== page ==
Paul Cezanne is often considered the father of post-impressionism. While the subject matter of a painting may be commonly recognizable, the use of light and color in post-impressionist art may lean to the abstract. In a recent visit to the PMA the work of Paul Cézanne caught my attention because of his distinct quality of lines and vivid use of color. In an attempt to better understand the French artist I recently tested my ability to recreate one of his paintings.
"Still Life, Pears, and Green Apples" is estimated to have been painted around 1873 with oil on canvas ( my first mistake for using the acrylic on cardboard). The painting is very simple and forces attention to the patches of color within the shapes and shadows. The painting is said to have been owned by Doctor Paul-Ferdinand Gachet, the doctor most famously known for treating Vincent van Gogh.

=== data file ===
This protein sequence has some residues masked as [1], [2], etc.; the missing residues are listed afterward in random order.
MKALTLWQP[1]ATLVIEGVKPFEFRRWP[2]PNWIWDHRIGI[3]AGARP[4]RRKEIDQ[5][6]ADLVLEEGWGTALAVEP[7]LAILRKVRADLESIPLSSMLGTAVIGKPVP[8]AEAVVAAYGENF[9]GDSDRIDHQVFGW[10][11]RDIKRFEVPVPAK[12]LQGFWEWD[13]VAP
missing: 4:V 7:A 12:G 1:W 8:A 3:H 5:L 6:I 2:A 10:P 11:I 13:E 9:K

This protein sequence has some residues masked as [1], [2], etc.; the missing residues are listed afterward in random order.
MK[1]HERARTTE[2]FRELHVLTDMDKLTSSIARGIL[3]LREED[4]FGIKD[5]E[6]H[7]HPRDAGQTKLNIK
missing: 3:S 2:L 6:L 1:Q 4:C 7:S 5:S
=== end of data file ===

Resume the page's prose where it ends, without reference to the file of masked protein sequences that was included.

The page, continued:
There is controversy over the legitimacy of this painting as a true Cézanne. The son of Paul Gachet (also named Paul Gachet) was an artist who learned from copying the paintings in his father's collection. Art historian John Rewald rejected this painting as a true Cézanne because of the soft brush strokes and tone of color.
Today the painting lives in the Musée de l'Orangerie. The gallery is home to impressionist and post-impressionist paintings and is most famous for housing "Water Lillies" by Claude Monet.